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What in the World is Going On – September 2013 Edition

September is back to school month and educational issues are uppermost in many people’s minds. I came across a good article on effective IEP meetings on a site dedicated to ADHD. The article gives tips on how to prepare for an IEP meeting, what to do during it, and how to follow up afterwards. Since student accommodations are critical to…

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What in the World Is Going On – August 2013 Edition

We often think of summer as a slower, laid back period but it certainly has not been so for new research. We’ve had two groundbreaking studies released this past month – the first one led by Toronto’s Hospital for Sick Children’s Dr. Stephen Scherer and the Centre for Applied Genomics lab. This new research identified genetic risks for autism in…

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What in the World Is Going On – July 2013 Edition

Another theory has emerged on a possible cause for autism – pollution. Lead researcher Dr. Andrea Roberts, of the Harvard School of Public Health, found that exposure to vehicle fumes and industrial air pollution dramatically raises a woman’s risk of having a child with the autism. Researchers analyzed information from about 325 women who had a child with autism and…

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What in the World Is Going On June 2013 Edition

Father’s Day is on Sunday, June 16th. Dads are not always recognized for all that they do for their children with ASD. The Father’s Autism Network group, hosted by Autism Calgary Association, recognizes the need for fathers to have a place where they can talk about their feelings and challenges they face having a child on the spectrum. The support…

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What in the World Is Going On in Autism May 2013 Edition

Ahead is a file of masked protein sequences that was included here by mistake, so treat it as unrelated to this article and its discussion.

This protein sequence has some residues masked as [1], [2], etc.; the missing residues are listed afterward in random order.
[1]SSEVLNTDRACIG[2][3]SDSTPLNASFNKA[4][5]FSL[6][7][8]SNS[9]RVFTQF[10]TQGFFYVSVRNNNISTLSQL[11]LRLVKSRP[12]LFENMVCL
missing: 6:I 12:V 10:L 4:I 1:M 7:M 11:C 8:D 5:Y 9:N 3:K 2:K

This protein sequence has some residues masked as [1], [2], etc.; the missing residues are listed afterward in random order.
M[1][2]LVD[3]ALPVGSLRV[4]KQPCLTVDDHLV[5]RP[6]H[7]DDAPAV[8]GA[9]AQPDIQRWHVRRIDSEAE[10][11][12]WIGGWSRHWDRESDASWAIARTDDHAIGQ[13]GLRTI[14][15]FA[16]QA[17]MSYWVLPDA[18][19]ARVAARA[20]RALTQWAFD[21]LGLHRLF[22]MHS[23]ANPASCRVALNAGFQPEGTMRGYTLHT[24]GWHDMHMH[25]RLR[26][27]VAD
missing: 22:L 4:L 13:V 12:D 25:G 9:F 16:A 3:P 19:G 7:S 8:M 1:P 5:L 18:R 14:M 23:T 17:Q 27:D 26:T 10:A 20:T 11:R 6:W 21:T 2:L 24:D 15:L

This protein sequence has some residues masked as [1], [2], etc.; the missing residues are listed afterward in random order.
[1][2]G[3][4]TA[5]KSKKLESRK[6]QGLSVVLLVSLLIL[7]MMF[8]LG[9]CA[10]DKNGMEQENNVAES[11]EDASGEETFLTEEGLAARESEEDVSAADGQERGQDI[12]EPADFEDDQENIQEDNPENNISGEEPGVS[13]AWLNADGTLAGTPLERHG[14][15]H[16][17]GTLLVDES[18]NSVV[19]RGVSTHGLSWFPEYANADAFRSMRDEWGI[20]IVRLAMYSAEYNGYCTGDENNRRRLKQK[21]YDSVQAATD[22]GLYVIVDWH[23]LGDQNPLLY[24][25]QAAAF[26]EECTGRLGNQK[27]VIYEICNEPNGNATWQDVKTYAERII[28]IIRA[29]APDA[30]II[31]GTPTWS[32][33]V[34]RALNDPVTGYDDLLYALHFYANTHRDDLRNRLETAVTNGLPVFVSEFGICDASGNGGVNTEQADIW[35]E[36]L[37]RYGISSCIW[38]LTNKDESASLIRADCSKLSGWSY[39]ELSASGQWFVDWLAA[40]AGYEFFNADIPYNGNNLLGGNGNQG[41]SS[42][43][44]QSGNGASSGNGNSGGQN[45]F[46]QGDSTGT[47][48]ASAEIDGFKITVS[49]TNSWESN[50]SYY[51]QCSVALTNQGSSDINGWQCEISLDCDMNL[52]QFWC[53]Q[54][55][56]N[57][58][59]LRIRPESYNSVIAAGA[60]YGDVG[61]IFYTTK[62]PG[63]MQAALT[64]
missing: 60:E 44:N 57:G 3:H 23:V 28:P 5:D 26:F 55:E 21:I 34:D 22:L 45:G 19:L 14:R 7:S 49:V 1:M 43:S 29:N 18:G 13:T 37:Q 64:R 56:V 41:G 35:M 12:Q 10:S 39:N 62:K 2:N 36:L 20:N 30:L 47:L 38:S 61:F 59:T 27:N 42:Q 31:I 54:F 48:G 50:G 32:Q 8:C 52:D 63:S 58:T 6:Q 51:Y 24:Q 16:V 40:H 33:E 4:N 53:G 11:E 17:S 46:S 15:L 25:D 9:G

A story that’s grabbing headlines this month is the Telford’s struggles with their adult son who has severe autism. Amanda Telford left her son at the Ottawa offices of Developmental Services Ontario, the Ontario government agency that connects adults with disabilities to services in the community because she said she can no longer care for him. Phillipe has complex needs…

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What in the World is Going On April 2013 Edition

April is Autism Awareness month. April 2nd marks World Autism Day, which was created by the United Nations in 2008. Autism Speaks celebrates this day with their Light It Up Blue Campaign. Check out their blog which gives daily updates as they count down until April 2nd. See how people around the world are planning to light it up blue…

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What in the World is Going On March 2013 Edition

It has long been thought that music therapy has a positive effect on children with autism. Pertanika Journal highlighted a study where improvements were seen, particularly in inattentive behaviours over a ten month period, in 41 children with autism. Music and movement therapy has been used to address physical, emotional, cognitive, and social needs of individuals of all ages. The researchers hope that their research will help children and young adults with autism to modify behaviour. To read the article, click here.